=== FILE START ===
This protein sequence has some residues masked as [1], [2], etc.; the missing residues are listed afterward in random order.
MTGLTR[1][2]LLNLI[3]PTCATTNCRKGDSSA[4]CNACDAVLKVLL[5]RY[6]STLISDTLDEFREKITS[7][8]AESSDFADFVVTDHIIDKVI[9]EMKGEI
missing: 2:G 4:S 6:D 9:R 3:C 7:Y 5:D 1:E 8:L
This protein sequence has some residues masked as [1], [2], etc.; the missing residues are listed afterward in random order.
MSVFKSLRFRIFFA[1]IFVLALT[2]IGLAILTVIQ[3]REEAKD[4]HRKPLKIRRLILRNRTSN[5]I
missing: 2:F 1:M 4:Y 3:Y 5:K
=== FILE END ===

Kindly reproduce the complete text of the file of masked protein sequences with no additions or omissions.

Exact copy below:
This protein sequence has some residues masked as [1], [2], etc.; the missing residues are listed afterward in random order.
MTGLTR[1][2]LLNLI[3]PTCATTNCRKGDSSA[4]CNACDAVLKVLL[5]RY[6]STLISDTLDEFREKITS[7][8]AESSDFADFVVTDHIIDKVI[9]EMKGEI
missing: 2:G 4:S 6:D 9:R 3:C 7:Y 5:D 1:E 8:L
This protein sequence has some residues masked as [1], [2], etc.; the missing residues are listed afterward in random order.
MSVFKSLRFRIFFA[1]IFVLALT[2]IGLAILTVIQ[3]REEAKD[4]HRKPLKIRRLILRNRTSN[5]I
missing: 2:F 1:M 4:Y 3:Y 5:K